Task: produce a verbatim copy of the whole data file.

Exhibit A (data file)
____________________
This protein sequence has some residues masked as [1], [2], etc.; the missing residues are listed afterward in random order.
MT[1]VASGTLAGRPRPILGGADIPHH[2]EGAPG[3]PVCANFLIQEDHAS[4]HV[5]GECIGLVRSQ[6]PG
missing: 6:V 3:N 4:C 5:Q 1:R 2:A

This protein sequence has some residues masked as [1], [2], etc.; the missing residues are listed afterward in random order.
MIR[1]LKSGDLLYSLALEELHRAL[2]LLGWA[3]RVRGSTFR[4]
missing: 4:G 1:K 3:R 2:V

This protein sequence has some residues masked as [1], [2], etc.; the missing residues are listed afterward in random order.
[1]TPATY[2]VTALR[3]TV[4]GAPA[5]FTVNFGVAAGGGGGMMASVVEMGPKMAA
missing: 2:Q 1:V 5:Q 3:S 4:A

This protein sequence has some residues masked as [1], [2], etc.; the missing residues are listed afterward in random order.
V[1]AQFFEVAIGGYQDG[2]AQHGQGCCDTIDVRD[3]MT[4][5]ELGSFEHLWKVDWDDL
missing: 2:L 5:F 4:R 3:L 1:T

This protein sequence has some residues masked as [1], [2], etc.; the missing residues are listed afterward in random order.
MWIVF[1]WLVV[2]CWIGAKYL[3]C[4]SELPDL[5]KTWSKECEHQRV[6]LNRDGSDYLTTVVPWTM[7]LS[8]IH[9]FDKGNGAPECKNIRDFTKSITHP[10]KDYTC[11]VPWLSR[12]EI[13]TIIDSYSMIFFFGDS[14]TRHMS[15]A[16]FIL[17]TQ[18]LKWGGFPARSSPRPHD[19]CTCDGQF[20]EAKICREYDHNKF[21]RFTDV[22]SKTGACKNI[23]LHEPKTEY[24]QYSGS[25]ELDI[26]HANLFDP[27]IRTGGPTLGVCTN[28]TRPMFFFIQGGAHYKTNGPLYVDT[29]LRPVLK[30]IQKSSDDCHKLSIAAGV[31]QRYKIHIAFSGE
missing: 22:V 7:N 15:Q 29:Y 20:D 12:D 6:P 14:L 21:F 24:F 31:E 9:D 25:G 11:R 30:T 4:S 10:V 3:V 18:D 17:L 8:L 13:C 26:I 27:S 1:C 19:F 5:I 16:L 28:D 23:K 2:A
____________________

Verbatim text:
This protein sequence has some residues masked as [1], [2], etc.; the missing residues are listed afterward in random order.
MT[1]VASGTLAGRPRPILGGADIPHH[2]EGAPG[3]PVCANFLIQEDHAS[4]HV[5]GECIGLVRSQ[6]PG
missing: 6:V 3:N 4:C 5:Q 1:R 2:A

This protein sequence has some residues masked as [1], [2], etc.; the missing residues are listed afterward in random order.
MIR[1]LKSGDLLYSLALEELHRAL[2]LLGWA[3]RVRGSTFR[4]
missing: 4:G 1:K 3:R 2:V

This protein sequence has some residues masked as [1], [2], etc.; the missing residues are listed afterward in random order.
[1]TPATY[2]VTALR[3]TV[4]GAPA[5]FTVNFGVAAGGGGGMMASVVEMGPKMAA
missing: 2:Q 1:V 5:Q 3:S 4:A

This protein sequence has some residues masked as [1], [2], etc.; the missing residues are listed afterward in random order.
V[1]AQFFEVAIGGYQDG[2]AQHGQGCCDTIDVRD[3]MT[4][5]ELGSFEHLWKVDWDDL
missing: 2:L 5:F 4:R 3:L 1:T

This protein sequence has some residues masked as [1], [2], etc.; the missing residues are listed afterward in random order.
MWIVF[1]WLVV[2]CWIGAKYL[3]C[4]SELPDL[5]KTWSKECEHQRV[6]LNRDGSDYLTTVVPWTM[7]LS[8]IH[9]FDKGNGAPECKNIRDFTKSITHP[10]KDYTC[11]VPWLSR[12]EI[13]TIIDSYSMIFFFGDS[14]TRHMS[15]A[16]FIL[17]TQ[18]LKWGGFPARSSPRPHD[19]CTCDGQF[20]EAKICREYDHNKF[21]RFTDV[22]SKTGACKNI[23]LHEPKTEY[24]QYSGS[25]ELDI[26]HANLFDP[27]IRTGGPTLGVCTN[28]TRPMFFFIQGGAHYKTNGPLYVDT[29]LRPVLK[30]IQKSSDDCHKLSIAAGV[31]QRYKIHIAFSGE
missing: 22:V 7:N 15:Q 29:Y 20:D 12:D 6:P 14:L 21:F 24:F 31:E 9:D 25:G 11:R 30:T 4:S 10:V 3:V 18:D 17:L 8:L 13:C 26:I 27:S 1:C 19:F 5:I 16:L 28:D 23:K 2:A